ScottishPower: Subsidiaries

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Revision as of 18:51, 21 April 2007 by Heather Kirk (talk | contribs) (Rejected takeover bid from E.ON)
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Scottish Power is affiliated (or has been) with the following subsidiaries:


Scottish Power was the larger of the two Scottish energy companies and benefited from being both a generator and supplier of power. In 1995 it acquired the English Regional Electricity Company Manweb, which supplied Merseyside and North Wales. In 1996 the company diversified into the water supply business with the purchase of Southern Water (which was sold again in 2002). When the supply of energy into British homes was opened up to competition, ScottishPower entered this market, stealing share from the previous gas supply monopoly British Gas and also building new market share in England and Wales.


Scottish Power established the telecommunications company, Thus (originally known as ScottishTelecom). This was floated on the London Stock Exchange with Scottish Power retaining a 20% stake, until 2002 when it sold its interest.


In 2000, Scottish Power completed the acquisition of Pacificorp which supplies electricity in the western United States, where it operates as Pacific Power (in Oregon, Wyoming, Washington, and California), and as Utah Power (in Idaho and Utah). In May 2005, Scottish Power announced that it had agreed to sell Pacificorp to MidAmerican Energy Holdings Company for $5.1 billion in cash and $4.3 billion in debt and preferred stock. The successful completion of the deal was announced on 21 March 2006, after securing regulatory approvals.

PPM Energy

In 2001, PacifiCorp Power Marketing, Inc. moved from being a subsidiary of PacifiCorp to being an affiliate to PacifiCorp. It was announced in 2002 that Scottish Power's competitive US energy business would change its name to PPM Energy, Inc. on January 15, 2003.

CEO Terry Hudgens said "Our business has grown beyond 'power' into gas storage and well beyond 'power marketing'. As a result, we realized that our old name-PacifiCorp Power Marketing-is too narrow a fit for our expanded capabilities. The new logo reinforces the fact that PPM remains a member of the ScottishPower group of companies. We'll still be the same people providing the same great level of services and even more products - just with a new name."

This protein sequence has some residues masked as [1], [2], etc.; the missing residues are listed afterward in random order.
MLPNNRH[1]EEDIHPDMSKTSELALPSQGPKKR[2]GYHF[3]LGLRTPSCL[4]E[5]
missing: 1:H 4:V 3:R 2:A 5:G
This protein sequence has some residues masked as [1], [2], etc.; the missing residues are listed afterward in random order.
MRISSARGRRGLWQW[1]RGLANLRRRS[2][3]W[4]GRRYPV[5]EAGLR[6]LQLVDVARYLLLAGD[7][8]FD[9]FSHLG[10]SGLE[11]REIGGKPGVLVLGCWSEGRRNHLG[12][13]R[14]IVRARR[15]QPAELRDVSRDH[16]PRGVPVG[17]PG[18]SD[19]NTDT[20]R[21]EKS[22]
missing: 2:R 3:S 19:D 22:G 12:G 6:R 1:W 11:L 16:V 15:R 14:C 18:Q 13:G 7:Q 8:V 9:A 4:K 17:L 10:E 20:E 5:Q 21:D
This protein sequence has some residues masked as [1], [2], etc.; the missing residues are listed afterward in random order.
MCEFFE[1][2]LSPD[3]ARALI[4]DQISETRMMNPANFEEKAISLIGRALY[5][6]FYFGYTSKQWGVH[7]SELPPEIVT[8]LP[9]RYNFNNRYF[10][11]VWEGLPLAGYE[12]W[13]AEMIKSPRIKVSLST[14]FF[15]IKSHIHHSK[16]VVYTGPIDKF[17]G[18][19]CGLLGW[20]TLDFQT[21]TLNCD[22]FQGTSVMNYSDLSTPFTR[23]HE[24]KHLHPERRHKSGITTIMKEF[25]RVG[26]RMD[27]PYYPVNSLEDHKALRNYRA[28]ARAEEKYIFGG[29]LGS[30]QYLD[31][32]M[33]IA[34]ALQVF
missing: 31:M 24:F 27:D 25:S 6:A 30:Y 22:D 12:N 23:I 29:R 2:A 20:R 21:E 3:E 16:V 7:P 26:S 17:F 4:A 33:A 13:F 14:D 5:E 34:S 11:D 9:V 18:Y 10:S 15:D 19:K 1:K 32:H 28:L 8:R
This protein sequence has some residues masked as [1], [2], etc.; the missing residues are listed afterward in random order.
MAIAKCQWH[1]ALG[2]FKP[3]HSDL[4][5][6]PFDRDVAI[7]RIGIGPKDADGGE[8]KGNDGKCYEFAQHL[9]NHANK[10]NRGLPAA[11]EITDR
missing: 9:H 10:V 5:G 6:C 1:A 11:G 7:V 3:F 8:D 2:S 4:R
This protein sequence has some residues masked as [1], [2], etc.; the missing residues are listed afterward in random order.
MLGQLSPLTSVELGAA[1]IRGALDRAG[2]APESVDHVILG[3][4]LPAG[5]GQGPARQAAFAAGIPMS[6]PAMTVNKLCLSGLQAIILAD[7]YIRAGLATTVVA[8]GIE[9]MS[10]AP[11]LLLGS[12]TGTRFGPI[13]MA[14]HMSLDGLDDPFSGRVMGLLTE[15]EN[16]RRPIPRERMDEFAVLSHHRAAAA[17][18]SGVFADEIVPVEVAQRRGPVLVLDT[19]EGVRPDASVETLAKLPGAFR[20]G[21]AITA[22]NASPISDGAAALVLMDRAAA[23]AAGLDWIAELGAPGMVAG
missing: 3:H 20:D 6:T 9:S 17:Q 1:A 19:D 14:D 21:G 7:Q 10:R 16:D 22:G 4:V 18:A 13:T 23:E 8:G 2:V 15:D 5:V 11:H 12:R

PPM Energy remained the same organization with the same contracts and the same underlying support. The PPM name and logo emphasized their ties to ScottishPower and its separate and independent status from the regulated utility, PacifiCorp. [3]

Rejected takeover bid from E.ON

E.ON logo [1]

In 2005, Scottish Power's chief executive Ian Russell fired four fellow board members. His explanation refered back to late May of that year when the company announced the £5.1 billion sale of its giant US business PacifiCorp to the world-famous entrepreneur Warren Buffet. Since PacifiCorp was responsible for two-thirds of Scottish Power's valuation, the company would become much smaller when the deal went through. The idea of the restructuring was to slim down the group - stripping out the four directors in the process - preparing it for life as a smaller, independent, predominantly UK-based utility. However, Mr. Russell did not mention that the group's smaller size was what had attracted E.ON's attention or that the downsizing was threatening the independence of one of Scotland's biggest companies. To this day, Mr. Russell has yet to publicly link the two events - despite the asking of questions in parliament. Neither did he bring up the £9 million in shares, pension payments and other incentives he could make from a deal. [4] As Scottish Power's shares soared, rumours spread of its German rival, and owner of Powergen, E.ON wanting to buy the company. Now widely seen as vulnerable to a takeover, it was soon revealed that the German energy group were indeed interested in a takeover. However, On November 22, 2005 the board rejected an offer from E.ON of 570 pence a share, which would have valued the group at £10.7 billion. [5]

Takeover from Iberdrola

Iberdrola logo [2]

On November 28, 2006, the board of directors of Scottish Power agreed to a £11.6 billion takeover bid by the Spanish energy firm Iberdrola (Spain's second-largest utility company) to create Europe's third-biggest utility and a world leader in renewable energy. [6] The new group will have installed capacity of 36,600 megawatts (MW), of which over 6,000 MW will be renewable, and its electrical supply points will total 21.4 million. Iberdrola, the hundred-year-old Spanish-based company, is among Europe’s major electrical companies and operates gas and electricity businesses in 28 countries. In addition, it is one of the world leaders in the production of windgenerated power.

The Board of Directors of Scottish Power had been advised on this merge by Morgan Stanley who controls approximately 0.1% of the company's capital. [7]


  1. ^ PPM Energy company information from PPM EnergyMedia room, "PPM Energy is coming", accessed 17 April 2007.
  2. ^ Photograph from Wikipedia E.ON accessed 19 April 2007.
  3. ^ Company restructuring from The Scotsman "Battle to keep ScottishPower in Scotland" Top Stories, accessed 19 April 2007.
  4. ^ Bid rejection from The Scotsman "ScottishPower rejects E.ON's £10.7bn bid" Energy & Utilities, accessed 2006.
  5. ^ Photograph from AEM Iberdrola, logo, accessed 16 April 2007.
  6. ^ Takeover information from World Business,"Scot Power agrees $22B Spanish bid", accessed 16 April 2007.
  7. ^ Takeover information from Iberdrola Press Release, "IBERDROLA REACHES MERGER AGREEMENT WITH SCOTTISHPOWER FOR € 17.2 BILLION", accessed 16 April 2007.